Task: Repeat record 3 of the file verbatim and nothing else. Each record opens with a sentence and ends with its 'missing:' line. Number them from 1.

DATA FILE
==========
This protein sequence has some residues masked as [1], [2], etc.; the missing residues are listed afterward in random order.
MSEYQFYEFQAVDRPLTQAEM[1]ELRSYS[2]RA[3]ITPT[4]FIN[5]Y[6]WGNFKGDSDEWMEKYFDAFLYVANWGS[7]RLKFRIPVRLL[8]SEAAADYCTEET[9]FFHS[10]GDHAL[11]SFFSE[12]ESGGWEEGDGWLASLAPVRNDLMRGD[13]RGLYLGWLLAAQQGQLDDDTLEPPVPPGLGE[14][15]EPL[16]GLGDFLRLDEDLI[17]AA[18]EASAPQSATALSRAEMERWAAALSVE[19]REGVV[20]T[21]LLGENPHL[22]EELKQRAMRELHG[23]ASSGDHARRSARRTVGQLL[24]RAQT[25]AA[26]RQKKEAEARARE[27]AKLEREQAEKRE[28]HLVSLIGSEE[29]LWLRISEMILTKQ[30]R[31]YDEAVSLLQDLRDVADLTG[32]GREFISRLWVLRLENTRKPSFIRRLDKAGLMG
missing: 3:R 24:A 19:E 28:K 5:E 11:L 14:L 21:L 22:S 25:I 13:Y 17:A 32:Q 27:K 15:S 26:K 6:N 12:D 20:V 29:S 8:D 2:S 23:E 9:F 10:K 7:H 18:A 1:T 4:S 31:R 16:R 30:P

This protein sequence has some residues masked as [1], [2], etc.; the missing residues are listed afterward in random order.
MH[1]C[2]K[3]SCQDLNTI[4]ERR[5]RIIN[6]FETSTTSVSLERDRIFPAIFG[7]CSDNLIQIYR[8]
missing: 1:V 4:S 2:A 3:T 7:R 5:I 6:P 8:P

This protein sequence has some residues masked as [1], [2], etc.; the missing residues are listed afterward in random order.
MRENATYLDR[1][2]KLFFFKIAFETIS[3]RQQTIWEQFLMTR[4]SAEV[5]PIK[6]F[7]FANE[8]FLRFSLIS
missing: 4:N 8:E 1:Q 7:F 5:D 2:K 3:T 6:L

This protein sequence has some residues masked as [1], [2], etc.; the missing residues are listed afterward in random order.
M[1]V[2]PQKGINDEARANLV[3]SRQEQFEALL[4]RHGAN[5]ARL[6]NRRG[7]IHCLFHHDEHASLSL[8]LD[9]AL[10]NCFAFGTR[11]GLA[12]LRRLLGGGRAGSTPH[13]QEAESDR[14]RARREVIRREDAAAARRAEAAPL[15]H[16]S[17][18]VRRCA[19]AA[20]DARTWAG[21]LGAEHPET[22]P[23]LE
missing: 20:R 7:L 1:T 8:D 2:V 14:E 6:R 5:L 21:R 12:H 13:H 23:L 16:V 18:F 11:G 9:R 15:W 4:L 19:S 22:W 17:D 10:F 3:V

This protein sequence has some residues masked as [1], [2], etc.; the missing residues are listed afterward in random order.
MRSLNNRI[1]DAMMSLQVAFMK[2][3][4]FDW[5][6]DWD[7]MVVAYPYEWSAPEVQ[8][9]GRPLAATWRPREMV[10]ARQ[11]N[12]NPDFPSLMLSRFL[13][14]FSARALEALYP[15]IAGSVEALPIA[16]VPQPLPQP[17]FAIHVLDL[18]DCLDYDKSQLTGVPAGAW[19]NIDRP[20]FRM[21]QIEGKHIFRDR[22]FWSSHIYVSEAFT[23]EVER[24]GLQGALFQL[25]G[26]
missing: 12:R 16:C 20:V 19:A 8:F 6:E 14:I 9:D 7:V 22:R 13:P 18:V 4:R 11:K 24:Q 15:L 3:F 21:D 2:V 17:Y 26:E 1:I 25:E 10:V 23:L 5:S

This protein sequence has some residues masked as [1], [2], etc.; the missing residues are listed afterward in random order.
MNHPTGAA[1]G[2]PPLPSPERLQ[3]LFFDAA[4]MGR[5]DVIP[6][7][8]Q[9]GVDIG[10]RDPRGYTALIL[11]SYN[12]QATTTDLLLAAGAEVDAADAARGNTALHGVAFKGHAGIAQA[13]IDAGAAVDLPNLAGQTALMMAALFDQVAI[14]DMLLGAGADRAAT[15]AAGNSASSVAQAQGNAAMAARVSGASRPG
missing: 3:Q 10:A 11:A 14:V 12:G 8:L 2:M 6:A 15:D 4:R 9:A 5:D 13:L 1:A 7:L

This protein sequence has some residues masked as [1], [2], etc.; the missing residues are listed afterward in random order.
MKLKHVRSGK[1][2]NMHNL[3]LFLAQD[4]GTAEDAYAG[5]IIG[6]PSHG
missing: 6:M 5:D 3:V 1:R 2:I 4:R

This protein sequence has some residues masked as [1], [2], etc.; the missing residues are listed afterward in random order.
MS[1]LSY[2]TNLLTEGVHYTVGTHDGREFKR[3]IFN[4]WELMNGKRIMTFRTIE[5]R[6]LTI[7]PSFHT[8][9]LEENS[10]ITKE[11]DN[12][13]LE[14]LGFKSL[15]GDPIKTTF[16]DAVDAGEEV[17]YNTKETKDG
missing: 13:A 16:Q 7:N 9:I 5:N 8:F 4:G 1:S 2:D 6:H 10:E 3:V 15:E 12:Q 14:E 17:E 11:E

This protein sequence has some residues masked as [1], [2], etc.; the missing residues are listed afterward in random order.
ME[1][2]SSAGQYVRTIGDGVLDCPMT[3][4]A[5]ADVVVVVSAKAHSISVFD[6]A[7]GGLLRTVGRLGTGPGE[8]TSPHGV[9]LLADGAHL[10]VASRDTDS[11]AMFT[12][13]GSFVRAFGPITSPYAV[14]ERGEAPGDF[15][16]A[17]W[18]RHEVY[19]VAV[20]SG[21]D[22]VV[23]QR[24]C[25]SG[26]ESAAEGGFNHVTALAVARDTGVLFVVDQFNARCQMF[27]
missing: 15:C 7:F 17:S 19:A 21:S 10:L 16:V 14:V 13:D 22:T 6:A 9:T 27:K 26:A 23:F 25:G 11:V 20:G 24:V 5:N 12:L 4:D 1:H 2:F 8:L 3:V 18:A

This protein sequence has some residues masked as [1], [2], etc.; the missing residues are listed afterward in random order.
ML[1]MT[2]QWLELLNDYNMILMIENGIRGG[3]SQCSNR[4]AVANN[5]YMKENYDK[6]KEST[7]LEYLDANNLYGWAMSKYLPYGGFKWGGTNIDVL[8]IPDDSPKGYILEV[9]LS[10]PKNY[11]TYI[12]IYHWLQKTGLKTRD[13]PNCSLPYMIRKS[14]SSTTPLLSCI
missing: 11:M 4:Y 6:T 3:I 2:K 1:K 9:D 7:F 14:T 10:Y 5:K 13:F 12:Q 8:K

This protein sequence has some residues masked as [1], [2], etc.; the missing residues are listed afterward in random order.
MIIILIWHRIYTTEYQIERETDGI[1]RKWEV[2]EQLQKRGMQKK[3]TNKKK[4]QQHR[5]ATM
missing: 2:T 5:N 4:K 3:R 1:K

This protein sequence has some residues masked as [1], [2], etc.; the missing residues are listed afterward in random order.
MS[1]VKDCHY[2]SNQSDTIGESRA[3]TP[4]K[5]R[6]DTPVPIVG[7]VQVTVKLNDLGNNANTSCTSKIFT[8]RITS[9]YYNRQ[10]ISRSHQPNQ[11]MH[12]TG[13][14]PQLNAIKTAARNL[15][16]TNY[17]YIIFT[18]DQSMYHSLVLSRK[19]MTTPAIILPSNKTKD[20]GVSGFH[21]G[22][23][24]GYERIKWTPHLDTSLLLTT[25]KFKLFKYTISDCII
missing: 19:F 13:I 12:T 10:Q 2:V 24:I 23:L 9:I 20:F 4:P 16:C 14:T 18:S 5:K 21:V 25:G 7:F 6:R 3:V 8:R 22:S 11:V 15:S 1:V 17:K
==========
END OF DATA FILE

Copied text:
This protein sequence has some residues masked as [1], [2], etc.; the missing residues are listed afterward in random order.
MRENATYLDR[1][2]KLFFFKIAFETIS[3]RQQTIWEQFLMTR[4]SAEV[5]PIK[6]F[7]FANE[8]FLRFSLIS
missing: 4:N 8:E 1:Q 7:F 5:D 2:K 3:T 6:L